Art In­sti­tutes’ owner faces suit

Stu­dents say non­profit de­frauded them af­ter schools lost ac­cred­i­ta­tion

Pittsburgh Post-Gazette - - Business - By Daniel Moore Daniel Moore: [email protected], 412-263-2743 and Twit­ter @PG­daniel­moore.

Four Art In­sti­tute stu­dents in Chicago have filed a law­suit against Dream Cen­ter Ed­u­ca­tion Hold­ings, claim­ing the non­profit com­mit­ted fraud by fail­ing to no­tify stu­dents it had lost in­sti­tu­tional ac­cred­i­ta­tion at four Art In­sti­tute cam­puses in Jan­uary.

Dream Cen­ter — which agreed to pur­chase most of the Art In­sti­tute col­lege chain from Pitts­burgh-based Ed­u­ca­tion Man­age­ment Corp. in March 2017 — was no­ti­fied on Jan. 20 that ac­cred­i­ta­tion was tem­po­rar­ily re­moved from four Art In­sti­tute cam­puses while the sale was un­der re­view.

Those schools were The Art In­sti­tute of Illi­nois in Chicago and Schaum­berg, Ill.; the Art In­sti­tute of Michi­gan in Novi, Mich.; and Art In­sti­tute of Colorado in Den­ver.

A Chicago-based re­gional ac­cred­i­ta­tion agency, the Higher Learn­ing Com­mis­sion, in­structed Dream Cen­ter to pub­licly post the new ac­cred­i­ta­tion sta­tus and no­tify stu­dents of the re­moval.

The com­mis­sion also re­quired school man­age­ment to ac­com­mo­date stu­dents “in light of this ac­tion, which may in­clude, if nec­es­sary, as­sist­ing stu­dents with fi­nan­cial ac­com­mo­da­tions or trans­fer ar­range­ments, if re­quested.”

But Dream Cen­ter con­tin­ued to state in its course cat­a­log that the schools “re­main ac­cred­ited” and left many stu­dents, fac­ulty and staff at those schools in the dark. In July, Dream Cen­ter an­nounced those four schools would be among 18 Art In­sti­tute cam­puses to close by the end of the year.

Ac­cord­ing to the law­suit, filed on Thurs­day in Cir­cuit Court of Cook County, the stu­dents learned of the ac­cred­i­ta­tion loss in June when they started the sum­mer quar­ter.

Af­ter that, the suit con­tends, school man­age­ment con­tin­ued to make false and mis­lead­ing state­ments, in­clud­ing that the schools were likely to win back ac­cred­i­ta­tion.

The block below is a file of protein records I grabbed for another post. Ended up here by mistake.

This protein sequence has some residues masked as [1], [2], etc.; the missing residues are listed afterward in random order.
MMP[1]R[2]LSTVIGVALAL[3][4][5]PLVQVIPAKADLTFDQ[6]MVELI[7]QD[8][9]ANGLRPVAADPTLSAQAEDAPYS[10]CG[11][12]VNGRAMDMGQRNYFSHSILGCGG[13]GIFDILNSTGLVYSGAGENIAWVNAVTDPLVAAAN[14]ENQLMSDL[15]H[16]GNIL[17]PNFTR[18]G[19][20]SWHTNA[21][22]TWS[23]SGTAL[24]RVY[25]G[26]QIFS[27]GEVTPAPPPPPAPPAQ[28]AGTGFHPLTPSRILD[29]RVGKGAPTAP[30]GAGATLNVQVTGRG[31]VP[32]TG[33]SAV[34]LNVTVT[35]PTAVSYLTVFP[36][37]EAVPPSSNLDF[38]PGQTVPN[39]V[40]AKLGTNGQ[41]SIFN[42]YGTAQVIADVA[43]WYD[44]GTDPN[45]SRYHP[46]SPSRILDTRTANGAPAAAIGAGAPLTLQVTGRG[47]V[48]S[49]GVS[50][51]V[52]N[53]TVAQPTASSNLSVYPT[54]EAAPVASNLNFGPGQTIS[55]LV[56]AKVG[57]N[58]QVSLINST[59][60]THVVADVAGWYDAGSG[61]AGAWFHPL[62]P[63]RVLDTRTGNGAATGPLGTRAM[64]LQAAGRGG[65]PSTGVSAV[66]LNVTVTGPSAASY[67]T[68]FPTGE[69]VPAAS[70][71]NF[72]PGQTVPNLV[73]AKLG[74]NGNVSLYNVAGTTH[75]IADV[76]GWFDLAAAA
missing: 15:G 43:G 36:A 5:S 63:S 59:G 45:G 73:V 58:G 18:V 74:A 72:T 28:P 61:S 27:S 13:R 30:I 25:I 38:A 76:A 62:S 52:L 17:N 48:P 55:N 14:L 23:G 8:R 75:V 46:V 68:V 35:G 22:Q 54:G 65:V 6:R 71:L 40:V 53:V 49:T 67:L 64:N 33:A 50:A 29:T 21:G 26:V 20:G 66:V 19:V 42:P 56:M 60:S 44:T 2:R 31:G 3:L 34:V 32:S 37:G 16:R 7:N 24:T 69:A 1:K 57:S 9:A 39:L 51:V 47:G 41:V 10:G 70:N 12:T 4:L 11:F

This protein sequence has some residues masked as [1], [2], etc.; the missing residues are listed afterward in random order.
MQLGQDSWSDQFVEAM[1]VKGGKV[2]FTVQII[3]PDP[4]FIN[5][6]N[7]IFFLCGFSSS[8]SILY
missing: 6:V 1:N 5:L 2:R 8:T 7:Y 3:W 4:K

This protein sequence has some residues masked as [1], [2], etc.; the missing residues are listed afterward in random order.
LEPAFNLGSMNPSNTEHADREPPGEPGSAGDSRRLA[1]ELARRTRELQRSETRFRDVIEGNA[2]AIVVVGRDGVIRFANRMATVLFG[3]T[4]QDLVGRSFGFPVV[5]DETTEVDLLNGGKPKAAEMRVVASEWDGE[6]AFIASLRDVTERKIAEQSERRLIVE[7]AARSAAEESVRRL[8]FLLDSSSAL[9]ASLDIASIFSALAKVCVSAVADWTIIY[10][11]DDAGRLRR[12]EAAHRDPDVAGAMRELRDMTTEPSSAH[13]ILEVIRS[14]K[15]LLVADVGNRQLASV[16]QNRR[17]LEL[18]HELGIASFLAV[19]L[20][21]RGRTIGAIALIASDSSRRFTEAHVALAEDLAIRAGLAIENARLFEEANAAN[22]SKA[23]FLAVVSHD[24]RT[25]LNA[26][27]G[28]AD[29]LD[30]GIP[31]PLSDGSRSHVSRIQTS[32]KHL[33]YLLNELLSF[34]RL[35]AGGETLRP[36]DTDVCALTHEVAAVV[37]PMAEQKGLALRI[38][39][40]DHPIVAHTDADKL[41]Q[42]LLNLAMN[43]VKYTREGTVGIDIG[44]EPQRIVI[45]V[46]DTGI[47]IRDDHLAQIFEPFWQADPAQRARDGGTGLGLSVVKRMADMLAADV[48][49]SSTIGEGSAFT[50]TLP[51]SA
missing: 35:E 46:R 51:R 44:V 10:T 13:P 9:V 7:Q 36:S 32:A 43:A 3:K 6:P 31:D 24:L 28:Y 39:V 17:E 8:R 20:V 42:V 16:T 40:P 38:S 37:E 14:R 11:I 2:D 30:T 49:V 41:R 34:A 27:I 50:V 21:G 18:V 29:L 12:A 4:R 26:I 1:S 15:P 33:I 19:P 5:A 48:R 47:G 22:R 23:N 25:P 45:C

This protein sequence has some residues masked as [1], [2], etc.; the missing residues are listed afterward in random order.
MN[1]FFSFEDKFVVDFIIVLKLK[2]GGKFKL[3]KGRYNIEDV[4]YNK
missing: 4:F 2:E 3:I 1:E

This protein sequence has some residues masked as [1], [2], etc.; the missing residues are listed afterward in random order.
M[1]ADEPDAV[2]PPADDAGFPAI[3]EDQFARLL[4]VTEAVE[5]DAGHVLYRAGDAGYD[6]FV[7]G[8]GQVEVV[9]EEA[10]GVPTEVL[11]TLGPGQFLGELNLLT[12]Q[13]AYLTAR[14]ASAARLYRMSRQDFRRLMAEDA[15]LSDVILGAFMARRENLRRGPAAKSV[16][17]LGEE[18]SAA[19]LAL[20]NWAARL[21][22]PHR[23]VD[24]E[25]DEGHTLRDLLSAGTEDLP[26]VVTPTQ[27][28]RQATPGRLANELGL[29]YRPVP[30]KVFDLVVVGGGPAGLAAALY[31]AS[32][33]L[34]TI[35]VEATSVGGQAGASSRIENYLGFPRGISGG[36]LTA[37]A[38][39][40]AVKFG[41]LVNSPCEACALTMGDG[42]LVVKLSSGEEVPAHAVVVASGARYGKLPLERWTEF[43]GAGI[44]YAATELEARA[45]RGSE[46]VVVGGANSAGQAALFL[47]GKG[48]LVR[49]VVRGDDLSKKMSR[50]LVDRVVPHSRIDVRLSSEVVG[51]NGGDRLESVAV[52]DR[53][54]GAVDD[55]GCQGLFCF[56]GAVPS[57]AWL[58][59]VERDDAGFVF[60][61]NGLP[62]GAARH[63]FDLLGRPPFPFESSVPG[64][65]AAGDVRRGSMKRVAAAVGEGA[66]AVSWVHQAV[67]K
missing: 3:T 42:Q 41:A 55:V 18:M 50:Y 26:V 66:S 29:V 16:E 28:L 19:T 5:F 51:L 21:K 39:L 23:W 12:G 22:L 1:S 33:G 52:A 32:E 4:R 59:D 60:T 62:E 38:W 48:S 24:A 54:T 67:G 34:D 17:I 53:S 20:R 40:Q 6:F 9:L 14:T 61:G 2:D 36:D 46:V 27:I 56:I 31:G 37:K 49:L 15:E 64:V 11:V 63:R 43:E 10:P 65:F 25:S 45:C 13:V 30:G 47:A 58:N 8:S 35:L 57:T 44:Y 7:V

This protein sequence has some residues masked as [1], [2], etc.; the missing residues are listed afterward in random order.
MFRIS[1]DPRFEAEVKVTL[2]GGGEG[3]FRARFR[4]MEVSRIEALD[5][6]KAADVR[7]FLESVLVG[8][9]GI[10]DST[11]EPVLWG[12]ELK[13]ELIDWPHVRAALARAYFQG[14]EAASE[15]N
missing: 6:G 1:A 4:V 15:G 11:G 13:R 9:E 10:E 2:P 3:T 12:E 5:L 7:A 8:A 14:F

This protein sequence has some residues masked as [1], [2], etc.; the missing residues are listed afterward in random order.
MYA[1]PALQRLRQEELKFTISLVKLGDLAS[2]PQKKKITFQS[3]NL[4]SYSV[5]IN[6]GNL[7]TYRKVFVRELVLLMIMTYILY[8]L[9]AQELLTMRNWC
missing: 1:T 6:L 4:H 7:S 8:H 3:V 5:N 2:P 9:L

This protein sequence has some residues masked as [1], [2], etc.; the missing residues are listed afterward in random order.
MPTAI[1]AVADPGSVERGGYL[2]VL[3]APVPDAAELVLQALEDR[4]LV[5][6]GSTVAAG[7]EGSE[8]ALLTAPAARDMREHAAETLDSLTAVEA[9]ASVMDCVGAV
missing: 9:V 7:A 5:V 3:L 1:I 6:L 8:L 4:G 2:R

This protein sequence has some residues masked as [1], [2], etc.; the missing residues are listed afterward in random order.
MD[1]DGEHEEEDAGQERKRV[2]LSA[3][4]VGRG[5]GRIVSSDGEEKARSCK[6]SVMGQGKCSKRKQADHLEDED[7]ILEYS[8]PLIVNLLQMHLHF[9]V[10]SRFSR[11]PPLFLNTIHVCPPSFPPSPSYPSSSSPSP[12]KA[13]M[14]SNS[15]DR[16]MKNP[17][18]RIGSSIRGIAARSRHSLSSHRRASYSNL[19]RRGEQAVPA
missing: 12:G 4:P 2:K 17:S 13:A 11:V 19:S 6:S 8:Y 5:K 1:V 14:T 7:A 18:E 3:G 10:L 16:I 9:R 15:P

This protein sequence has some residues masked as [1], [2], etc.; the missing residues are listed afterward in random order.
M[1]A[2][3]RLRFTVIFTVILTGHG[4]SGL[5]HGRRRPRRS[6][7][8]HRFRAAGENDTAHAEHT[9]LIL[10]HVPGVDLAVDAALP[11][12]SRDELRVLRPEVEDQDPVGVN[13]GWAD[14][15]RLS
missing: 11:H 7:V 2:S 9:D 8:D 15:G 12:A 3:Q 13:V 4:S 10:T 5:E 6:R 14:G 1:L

At a meet­ing in Novem­ber, the Higher Learn­ing Com­mis­sion up­held its ear­lier de­ci­sion, de­clin­ing to re­in­state ac­cred­i­ta­tion for those who had al­ready grad­u­ated in 2018.

An of­fi­cial for Dream Cen­ter did not re­spond to a re­quest for com­ment.

Ac­cred­i­ta­tion — higher ed­u­ca­tion’s way of en­forc­ing qual­ity control mea­sures — is cov­eted by schools as a stamp of ap­proval. Com­mit­tees at the six ma­jor ac­cred­i­ta­tion agen­cies oc­ca­sion­ally drop in on col­lege cam­puses to re­view fi­nances, aca­demics, poli­cies and other mea­sures to en­sure schools are meet­ing min­i­mum stan­dards.

Ac­cred­i­ta­tion is typ­i­cally a re­quire­ment to re­ceive fed­eral stu­dent loan money. Some em­ploy­ers ex­pect a job can­di­date to have an ac­cred­ited de­gree, while oth­ers — par­tic­u­larly those who have grad­u­ated from the af­fected Art In­sti­tutes in 2018 — are more le­nient.

The law­suit comes as the Mid­dle States Com­mis­sion on Higher Ed­u­ca­tion, a Philadel­phia-based re­gional ac­cred­i­ta­tion agency, con­sid­ers whether to re­move ac­cred­i­ta­tion from the Art In­sti­tute of Pitts­burgh. Last month, Mid­dle States gave the Strip Dis­trict cam­pus un­til March 2019 to com­ply with its rules.

Daniel Moore/Post-Gazette

The Art In­sti­tute of Michi­gan in Novi, Mich., an­nounced in July it would shut­ter by the end of the year. The school, which opened in 2008, has taught hun­dreds of stu­dents from sub­ur­ban Detroit in the fields of cre­ative stud­ies, in­clud­ing an­i­ma­tion, culi­nary arts, fash­ion de­sign and pho­tog­ra­phy.

Newspapers in English

Newspapers from USA

© PressReader. All rights reserved.